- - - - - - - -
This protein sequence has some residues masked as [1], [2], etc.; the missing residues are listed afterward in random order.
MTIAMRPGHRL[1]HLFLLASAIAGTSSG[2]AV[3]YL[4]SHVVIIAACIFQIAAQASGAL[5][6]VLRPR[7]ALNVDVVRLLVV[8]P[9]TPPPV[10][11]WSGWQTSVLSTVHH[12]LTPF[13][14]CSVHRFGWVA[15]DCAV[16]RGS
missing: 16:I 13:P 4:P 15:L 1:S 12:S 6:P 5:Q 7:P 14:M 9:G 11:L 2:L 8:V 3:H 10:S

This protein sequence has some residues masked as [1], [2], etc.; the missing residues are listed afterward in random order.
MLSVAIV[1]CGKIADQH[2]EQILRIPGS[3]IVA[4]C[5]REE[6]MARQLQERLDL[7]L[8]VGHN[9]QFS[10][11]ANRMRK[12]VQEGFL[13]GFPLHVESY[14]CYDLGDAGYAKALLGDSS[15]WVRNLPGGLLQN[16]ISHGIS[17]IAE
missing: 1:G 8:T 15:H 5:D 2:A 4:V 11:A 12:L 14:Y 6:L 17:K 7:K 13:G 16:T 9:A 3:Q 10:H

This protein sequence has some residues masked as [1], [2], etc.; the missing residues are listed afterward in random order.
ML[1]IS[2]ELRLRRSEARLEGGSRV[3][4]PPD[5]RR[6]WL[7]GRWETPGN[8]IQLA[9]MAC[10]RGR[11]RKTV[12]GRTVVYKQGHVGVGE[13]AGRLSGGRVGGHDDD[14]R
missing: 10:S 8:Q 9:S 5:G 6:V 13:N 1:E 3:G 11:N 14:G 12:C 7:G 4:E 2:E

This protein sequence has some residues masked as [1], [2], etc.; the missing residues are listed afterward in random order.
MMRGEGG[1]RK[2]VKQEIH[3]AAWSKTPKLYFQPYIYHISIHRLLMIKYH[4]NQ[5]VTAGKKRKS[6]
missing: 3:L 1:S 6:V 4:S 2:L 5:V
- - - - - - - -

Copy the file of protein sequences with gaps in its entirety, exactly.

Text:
This protein sequence has some residues masked as [1], [2], etc.; the missing residues are listed afterward in random order.
MTIAMRPGHRL[1]HLFLLASAIAGTSSG[2]AV[3]YL[4]SHVVIIAACIFQIAAQASGAL[5][6]VLRPR[7]ALNVDVVRLLVV[8]P[9]TPPPV[10][11]WSGWQTSVLSTVHH[12]LTPF[13][14]CSVHRFGWVA[15]DCAV[16]RGS
missing: 16:I 13:P 4:P 15:L 1:S 12:S 6:P 5:Q 7:P 14:M 9:G 11:L 2:L 8:V 3:H 10:S

This protein sequence has some residues masked as [1], [2], etc.; the missing residues are listed afterward in random order.
MLSVAIV[1]CGKIADQH[2]EQILRIPGS[3]IVA[4]C[5]REE[6]MARQLQERLDL[7]L[8]VGHN[9]QFS[10][11]ANRMRK[12]VQEGFL[13]GFPLHVESY[14]CYDLGDAGYAKALLGDSS[15]WVRNLPGGLLQN[16]ISHGIS[17]IAE
missing: 1:G 8:T 15:H 5:D 2:A 4:V 11:A 12:L 14:Y 6:L 17:K 7:K 13:G 16:T 9:A 3:Q 10:H

This protein sequence has some residues masked as [1], [2], etc.; the missing residues are listed afterward in random order.
ML[1]IS[2]ELRLRRSEARLEGGSRV[3][4]PPD[5]RR[6]WL[7]GRWETPGN[8]IQLA[9]MAC[10]RGR[11]RKTV[12]GRTVVYKQGHVGVGE[13]AGRLSGGRVGGHDDD[14]R
missing: 10:S 8:Q 9:S 5:G 6:V 13:N 1:E 3:G 11:N 14:G 12:C 7:G 4:E 2:E

This protein sequence has some residues masked as [1], [2], etc.; the missing residues are listed afterward in random order.
MMRGEGG[1]RK[2]VKQEIH[3]AAWSKTPKLYFQPYIYHISIHRLLMIKYH[4]NQ[5]VTAGKKRKS[6]
missing: 3:L 1:S 6:V 4:S 2:L 5:V